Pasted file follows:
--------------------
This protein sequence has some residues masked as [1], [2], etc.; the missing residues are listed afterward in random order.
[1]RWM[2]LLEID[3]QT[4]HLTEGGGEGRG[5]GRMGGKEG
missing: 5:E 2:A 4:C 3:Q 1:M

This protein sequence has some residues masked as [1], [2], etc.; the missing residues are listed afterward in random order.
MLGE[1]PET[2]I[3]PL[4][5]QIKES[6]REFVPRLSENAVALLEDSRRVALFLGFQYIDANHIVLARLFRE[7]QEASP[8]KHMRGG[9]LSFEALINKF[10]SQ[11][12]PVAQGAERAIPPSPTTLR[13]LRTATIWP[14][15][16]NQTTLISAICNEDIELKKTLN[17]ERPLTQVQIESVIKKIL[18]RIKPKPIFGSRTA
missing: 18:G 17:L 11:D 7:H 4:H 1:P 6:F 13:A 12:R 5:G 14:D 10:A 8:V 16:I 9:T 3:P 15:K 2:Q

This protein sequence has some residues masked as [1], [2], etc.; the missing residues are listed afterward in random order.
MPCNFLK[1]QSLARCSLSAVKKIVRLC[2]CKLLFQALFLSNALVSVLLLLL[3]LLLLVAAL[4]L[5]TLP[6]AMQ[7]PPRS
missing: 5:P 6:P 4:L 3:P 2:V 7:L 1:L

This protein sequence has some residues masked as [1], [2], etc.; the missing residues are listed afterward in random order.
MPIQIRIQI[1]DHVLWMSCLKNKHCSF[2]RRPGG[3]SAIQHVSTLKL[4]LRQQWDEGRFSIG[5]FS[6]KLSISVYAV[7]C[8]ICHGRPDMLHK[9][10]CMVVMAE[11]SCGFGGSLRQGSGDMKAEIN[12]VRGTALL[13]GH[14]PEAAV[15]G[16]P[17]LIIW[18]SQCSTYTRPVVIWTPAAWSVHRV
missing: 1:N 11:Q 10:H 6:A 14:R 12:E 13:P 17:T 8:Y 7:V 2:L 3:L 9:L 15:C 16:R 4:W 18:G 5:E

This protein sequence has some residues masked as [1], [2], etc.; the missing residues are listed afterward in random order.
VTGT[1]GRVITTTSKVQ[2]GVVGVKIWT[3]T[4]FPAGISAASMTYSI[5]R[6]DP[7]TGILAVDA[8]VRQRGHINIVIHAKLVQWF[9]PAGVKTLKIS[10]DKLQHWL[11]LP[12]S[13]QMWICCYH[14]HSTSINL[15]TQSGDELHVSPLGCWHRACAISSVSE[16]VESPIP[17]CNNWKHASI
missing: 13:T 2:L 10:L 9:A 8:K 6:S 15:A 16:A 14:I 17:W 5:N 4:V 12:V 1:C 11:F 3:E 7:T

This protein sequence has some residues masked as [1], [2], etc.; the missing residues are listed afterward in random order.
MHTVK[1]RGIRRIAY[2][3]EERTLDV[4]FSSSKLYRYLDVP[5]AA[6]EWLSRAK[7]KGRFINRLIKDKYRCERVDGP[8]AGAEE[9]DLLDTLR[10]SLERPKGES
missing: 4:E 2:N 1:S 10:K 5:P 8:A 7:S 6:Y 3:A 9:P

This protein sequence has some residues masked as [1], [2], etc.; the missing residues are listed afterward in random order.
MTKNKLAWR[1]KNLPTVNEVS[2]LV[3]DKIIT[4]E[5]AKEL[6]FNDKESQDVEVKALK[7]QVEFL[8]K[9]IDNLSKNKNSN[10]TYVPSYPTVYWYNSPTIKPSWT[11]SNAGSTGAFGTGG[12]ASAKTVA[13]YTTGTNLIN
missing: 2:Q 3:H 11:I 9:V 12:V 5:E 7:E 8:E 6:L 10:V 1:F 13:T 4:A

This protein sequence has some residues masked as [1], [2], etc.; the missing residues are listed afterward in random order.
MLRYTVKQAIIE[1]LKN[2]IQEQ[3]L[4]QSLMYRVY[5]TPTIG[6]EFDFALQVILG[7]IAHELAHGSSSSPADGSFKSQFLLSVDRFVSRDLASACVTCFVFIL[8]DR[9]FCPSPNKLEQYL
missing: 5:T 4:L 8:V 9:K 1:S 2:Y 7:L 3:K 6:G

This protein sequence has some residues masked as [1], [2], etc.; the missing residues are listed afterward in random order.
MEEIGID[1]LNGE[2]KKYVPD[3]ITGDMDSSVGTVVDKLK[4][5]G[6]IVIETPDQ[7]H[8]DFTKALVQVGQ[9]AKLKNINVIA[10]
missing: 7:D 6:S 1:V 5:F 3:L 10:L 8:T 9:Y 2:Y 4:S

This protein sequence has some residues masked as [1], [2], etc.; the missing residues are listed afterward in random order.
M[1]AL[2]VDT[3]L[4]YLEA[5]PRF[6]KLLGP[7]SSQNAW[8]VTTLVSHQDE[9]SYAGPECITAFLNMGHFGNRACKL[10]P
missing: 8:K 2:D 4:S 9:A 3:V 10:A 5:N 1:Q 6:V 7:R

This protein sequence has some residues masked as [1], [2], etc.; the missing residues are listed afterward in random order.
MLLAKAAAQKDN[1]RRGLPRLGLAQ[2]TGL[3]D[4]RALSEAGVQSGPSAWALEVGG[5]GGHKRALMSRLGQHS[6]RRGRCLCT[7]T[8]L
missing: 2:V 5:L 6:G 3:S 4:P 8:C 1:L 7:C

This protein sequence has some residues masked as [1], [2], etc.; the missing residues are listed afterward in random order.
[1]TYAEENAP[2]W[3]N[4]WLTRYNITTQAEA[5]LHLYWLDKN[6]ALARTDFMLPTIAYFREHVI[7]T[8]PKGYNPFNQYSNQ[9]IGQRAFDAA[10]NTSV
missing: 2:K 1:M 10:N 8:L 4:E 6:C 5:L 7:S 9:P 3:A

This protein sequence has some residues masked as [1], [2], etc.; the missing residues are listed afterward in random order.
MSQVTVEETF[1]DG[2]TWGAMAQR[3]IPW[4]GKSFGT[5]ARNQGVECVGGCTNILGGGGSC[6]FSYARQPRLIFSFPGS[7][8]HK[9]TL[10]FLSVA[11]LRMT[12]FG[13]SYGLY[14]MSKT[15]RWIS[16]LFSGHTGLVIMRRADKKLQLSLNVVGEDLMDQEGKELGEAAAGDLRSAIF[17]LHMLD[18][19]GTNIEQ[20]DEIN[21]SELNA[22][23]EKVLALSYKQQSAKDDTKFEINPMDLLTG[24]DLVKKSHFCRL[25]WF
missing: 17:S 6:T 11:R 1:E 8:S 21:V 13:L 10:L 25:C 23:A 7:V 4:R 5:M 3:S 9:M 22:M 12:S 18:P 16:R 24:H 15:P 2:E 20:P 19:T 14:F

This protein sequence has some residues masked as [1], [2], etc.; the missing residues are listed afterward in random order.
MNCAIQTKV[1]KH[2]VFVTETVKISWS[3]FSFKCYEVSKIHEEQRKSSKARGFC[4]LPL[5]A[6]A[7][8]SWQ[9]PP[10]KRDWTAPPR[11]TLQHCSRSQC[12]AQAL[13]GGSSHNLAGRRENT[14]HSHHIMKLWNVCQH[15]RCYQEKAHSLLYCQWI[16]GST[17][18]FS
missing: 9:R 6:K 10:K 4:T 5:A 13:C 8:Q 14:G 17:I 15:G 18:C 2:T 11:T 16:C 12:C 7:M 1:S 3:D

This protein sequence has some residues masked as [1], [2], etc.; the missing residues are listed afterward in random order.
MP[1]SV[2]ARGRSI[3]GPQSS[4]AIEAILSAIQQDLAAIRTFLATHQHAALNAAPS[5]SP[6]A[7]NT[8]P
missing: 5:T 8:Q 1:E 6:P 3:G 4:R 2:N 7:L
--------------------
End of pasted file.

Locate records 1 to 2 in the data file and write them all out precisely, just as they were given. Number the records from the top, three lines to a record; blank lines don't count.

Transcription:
This protein sequence has some residues masked as [1], [2], etc.; the missing residues are listed afterward in random order.
[1]RWM[2]LLEID[3]QT[4]HLTEGGGEGRG[5]GRMGGKEG
missing: 5:E 2:A 4:C 3:Q 1:M

This protein sequence has some residues masked as [1], [2], etc.; the missing residues are listed afterward in random order.
MLGE[1]PET[2]I[3]PL[4][5]QIKES[6]REFVPRLSENAVALLEDSRRVALFLGFQYIDANHIVLARLFRE[7]QEASP[8]KHMRGG[9]LSFEALINKF[10]SQ[11][12]PVAQGAERAIPPSPTTLR[13]LRTATIWP[14][15][16]NQTTLISAICNEDIELKKTLN[17]ERPLTQVQIESVIKKIL[18]RIKPKPIFGSRTA
missing: 18:G 17:L 11:D 7:H 4:H 1:P 6:F 13:A 12:R 5:G 14:D 10:A 8:V 16:I 9:T 3:P 15:K 2:Q